When 4.5.1 was released I tried upgrading again and everything seemed to work except desktop effects (kwin composite). After much searching I found that many folks have this problem and it is usually solved by turning off blur in desktop effects. This is a problem for intel and nvidia graphic drivers. After this change it seems to work pretty well.

        I have tried to use KDE4 in the past few years, because I was a big KDE 3.5 fan. After becoming used to Gnome (out of necessity) I now find it great for my desktop. After playing with recent KDE releases, I am starting to get my mind wrapped around the concept of Plasma. I am not yet ready to give up Gnome on my desktop system, but Plasma Netbook is a really useful way of applying the unique qualities of Plasma for a netbook system. I just installed KDE on top of Ubuntu and I can still boot Ubuntu with Gnome if I need it.

        1. Thanks for the info. Has Kubuntu become more stable? I tried the KDE4 version of it awhile ago and found loads of bugs and frustration. :(

          Sounds like they’ve been squashing a lot of bugs, and that’s a good thing. I’ll have to give it another shot.



      2. It is easier to try the Plasma Netbook interface than it is to describe it. Plasma allows wide latitude in the design of the desktop interface and they used this feature in the design of the Plasma Netbook. The desktop consists of two actvities called “Search and launch” and “Page One”. “Page One” can have any assortment of widgets that you want. Search and launch is were the main action is located. You get a single autohide panel at the top, favorites below that, a search box below that and a complete menu below that. See here:

  4. The next time you get around to installing UNE, take note that at the login screen, following input of your name and advancing to the password field, the bottom status line changes to reveal an option for you to ‘switch’ from UNE’s ui to GNOME.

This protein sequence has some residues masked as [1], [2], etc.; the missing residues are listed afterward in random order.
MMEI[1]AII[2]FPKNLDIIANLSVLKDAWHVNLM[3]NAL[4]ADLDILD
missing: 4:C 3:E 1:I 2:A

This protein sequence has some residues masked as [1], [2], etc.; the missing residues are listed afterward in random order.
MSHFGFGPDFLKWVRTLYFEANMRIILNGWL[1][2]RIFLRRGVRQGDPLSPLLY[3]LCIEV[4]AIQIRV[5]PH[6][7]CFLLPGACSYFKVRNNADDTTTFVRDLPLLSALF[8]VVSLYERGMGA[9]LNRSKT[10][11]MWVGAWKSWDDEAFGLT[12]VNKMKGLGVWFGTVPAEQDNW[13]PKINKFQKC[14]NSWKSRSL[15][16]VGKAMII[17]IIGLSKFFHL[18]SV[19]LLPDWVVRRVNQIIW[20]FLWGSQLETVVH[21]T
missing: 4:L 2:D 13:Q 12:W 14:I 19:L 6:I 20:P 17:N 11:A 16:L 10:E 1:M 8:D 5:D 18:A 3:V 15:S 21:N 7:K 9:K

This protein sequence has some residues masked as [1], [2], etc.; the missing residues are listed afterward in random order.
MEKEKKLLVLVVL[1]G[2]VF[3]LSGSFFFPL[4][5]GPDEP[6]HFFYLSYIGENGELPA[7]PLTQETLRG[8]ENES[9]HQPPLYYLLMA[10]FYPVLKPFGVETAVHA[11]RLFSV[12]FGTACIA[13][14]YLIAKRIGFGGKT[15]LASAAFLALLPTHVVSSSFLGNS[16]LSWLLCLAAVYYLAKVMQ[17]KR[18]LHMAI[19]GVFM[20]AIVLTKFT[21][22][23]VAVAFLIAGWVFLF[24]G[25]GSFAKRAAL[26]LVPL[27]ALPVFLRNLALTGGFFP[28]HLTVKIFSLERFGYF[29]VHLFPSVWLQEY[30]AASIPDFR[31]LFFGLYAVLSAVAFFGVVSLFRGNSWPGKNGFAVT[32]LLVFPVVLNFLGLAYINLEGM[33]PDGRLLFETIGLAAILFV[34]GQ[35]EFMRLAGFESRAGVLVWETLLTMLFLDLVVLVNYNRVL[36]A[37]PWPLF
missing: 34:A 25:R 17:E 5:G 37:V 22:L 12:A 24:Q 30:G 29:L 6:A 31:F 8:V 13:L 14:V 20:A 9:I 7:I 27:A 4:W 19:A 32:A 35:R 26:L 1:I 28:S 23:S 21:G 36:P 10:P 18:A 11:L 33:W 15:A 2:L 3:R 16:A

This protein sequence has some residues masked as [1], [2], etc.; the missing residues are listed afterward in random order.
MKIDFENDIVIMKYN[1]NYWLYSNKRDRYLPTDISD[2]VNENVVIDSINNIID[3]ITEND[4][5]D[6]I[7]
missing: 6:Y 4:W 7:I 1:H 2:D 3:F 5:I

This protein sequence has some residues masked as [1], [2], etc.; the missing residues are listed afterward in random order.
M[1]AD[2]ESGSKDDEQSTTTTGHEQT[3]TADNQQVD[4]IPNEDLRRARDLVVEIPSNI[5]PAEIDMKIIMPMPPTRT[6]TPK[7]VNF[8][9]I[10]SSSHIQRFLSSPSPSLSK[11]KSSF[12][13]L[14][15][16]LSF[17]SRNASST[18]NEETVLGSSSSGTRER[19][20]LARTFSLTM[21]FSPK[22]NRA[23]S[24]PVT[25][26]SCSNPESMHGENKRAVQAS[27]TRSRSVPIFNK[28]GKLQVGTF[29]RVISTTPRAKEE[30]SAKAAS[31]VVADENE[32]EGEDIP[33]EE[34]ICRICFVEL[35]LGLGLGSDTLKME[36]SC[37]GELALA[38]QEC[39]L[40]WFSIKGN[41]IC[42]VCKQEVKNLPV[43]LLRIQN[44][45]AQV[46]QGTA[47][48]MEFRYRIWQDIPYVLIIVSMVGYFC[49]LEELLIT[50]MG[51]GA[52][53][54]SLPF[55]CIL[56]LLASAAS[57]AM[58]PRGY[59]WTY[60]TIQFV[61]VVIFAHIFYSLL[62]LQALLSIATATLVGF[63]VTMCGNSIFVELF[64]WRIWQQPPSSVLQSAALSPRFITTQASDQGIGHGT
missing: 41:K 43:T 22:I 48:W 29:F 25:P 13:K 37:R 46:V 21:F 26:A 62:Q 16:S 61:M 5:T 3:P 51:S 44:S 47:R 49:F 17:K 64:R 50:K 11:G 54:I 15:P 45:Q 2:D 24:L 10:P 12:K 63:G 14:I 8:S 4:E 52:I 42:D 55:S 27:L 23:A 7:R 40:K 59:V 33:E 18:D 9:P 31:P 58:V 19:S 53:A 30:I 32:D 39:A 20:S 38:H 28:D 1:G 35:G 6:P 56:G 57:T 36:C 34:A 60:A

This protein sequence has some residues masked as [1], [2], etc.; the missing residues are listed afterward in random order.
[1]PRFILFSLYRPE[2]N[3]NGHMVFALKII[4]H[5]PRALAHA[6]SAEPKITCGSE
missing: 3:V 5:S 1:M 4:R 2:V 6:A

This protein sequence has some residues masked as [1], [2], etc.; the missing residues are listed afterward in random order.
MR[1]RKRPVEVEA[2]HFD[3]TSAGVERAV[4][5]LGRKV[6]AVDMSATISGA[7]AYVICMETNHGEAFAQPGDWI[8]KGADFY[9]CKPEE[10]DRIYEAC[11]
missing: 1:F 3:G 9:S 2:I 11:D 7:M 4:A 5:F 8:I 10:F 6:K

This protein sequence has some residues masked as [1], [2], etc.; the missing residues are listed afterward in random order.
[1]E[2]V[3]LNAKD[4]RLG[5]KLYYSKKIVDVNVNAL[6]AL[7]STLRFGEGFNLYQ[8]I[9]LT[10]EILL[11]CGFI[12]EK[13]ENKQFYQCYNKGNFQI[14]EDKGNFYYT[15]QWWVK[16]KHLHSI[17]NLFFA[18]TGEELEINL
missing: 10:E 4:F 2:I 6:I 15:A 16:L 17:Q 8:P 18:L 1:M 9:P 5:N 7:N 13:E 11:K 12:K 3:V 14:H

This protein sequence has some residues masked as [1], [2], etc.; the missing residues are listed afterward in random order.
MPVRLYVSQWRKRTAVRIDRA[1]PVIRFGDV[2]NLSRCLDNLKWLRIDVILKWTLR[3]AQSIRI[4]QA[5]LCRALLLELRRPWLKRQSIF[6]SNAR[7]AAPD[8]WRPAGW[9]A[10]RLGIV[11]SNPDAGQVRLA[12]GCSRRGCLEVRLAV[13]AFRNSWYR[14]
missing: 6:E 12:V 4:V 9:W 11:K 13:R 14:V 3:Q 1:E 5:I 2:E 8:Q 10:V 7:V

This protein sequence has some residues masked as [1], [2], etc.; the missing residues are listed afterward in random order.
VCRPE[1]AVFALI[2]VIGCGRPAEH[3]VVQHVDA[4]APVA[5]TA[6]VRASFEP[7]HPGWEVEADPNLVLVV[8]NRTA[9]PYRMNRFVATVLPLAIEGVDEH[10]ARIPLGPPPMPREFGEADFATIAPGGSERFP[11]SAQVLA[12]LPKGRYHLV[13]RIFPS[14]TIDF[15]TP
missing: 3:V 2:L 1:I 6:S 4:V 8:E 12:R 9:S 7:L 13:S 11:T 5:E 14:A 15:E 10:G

Try it and you’ll discover that for all intents and purposes you have Ubuntu’s GNOME ui.

    P.S. UNE doesn’t come standard with Compiz, but if your netbook supports graphics 3D acceleration, you are just one click away from having compiz effects as I have on my Acer Aspire One D260.

    Good Luck!

    1. I did not know that I could pick which desktop I wanted. I didn’t look into the options. Oops. Heh.

      I think UNE will be using Metacity and some effects. My netbook can handle it, but I don’t think I need it, especially since Compiz takes a lot of battery. :)


  5. I used UNE or UNR for awhile, but switched with Jaunty to full Ubuntu for the same reasons that you mention.

    I use virtual desktops all of the time and am frustrated with not having them. I also dislike the large clunky icons and interface with all its levels. I have all of my icons small in GNOME and one panel and it works well for me.

    I have tried Unity, but dislike it too.

    1. Unity is interesting, but I don’t think it’ll work for me. I think it’s going to be kind of buggy as heck for the first month or so.

      I’m firmly in the “wait and see” camp for this.